Type 1 interferons and NK cells limit murine cytomegalovirus escape from the lymph node subcapsular sinus

Farrell, Helen E., Bruce, Kimberley, Lawler, Clara, Cardin, Rhonda D., Davis-Poynter, Nicholas J. and Stevenson, Philip G. (2016) Type 1 interferons and NK cells limit murine cytomegalovirus escape from the lymph node subcapsular sinus. PLoS Pathogens, 12 12: e1006069. doi:10.1371/journal.ppat.1006069

Author Farrell, Helen E.
Bruce, Kimberley
Lawler, Clara
Cardin, Rhonda D.
Davis-Poynter, Nicholas J.
Stevenson, Philip G.
Title Type 1 interferons and NK cells limit murine cytomegalovirus escape from the lymph node subcapsular sinus
Journal name PLoS Pathogens   Check publisher's open access policy
ISSN 1553-7374
Publication date 2016-12-07
Year available 2016
Sub-type Article (original research)
DOI 10.1371/journal.ppat.1006069
Open Access Status DOI
Volume 12
Issue 12
Start page e1006069
Total pages 22
Place of publication San Francisco, CA, United States
Publisher Public Library of Science
Language eng
Subject 2405 Parasitology
2404 Microbiology
2403 Immunology
1312 Molecular Biology
1311 Genetics
2406 Virology
Abstract Cytomegaloviruses (CMVs) establish chronic, systemic infections. Peripheral infection spreads via lymph nodes, which are also a focus of host defence. Thus, this is a point at which systemic infection spread might be restricted. Subcapsular sinus macrophages (SSM) captured murine CMV (MCMV) from the afferent lymph and poorly supported its replication. Blocking the type I interferon (IFN-I) receptor (IFNAR) increased MCMV infection of SSM and of the fibroblastic reticular cells (FRC) lining the subcapsular sinus, and accelerated viral spread to the spleen. Little splenic virus derived from SSM, arguing that they mainly induce an anti-viral state in the otherwise susceptible FRC. NK cells also limited infection, killing infected FRC and causing tissue damage. They acted independently of IFN-I, as IFNAR blockade increased NK cell recruitment, and NK cell depletion increased infection in IFNAR-blocked mice. Thus SSM restricted MCMV infection primarily though IFN-I, with NK cells providing a second line of defence. The capacity of innate immunity to restrict MCMV escape from the subcapsular sinus suggested that enhancing its recruitment might improve infection control.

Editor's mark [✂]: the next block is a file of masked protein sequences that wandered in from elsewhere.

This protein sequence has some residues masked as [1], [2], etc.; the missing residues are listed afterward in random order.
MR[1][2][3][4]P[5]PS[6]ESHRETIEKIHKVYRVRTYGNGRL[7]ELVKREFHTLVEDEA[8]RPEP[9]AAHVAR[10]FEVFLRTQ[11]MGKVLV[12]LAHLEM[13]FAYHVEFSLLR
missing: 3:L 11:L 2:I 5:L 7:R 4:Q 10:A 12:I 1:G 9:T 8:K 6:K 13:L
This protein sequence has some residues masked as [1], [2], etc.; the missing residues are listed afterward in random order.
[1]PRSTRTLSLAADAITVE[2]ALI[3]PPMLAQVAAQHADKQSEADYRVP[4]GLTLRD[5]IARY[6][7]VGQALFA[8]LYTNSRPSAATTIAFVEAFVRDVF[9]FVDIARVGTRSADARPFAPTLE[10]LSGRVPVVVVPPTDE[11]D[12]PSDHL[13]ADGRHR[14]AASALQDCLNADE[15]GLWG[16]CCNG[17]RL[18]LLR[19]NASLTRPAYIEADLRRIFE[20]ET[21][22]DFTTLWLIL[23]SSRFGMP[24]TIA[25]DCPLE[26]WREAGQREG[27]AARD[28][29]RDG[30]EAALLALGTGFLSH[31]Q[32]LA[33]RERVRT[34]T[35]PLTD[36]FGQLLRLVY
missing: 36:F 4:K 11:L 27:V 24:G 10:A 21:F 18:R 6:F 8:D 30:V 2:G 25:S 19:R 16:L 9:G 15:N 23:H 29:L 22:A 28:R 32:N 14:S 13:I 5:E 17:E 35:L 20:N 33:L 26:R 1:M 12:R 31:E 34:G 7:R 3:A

Keyword Natural-Killer-Cells
Dendritic Cells
I Interferons
Activation Receptor
Viral Replication
Virus Infection
Q-Index Code C1
Q-Index Status Provisional Code
Grant ID 1060138
Institutional Status UQ

Document type: Journal Article
Sub-type: Article (original research)
Collections: HERDC Pre-Audit
School of Chemistry and Molecular Biosciences
Child Health Research Centre Publications
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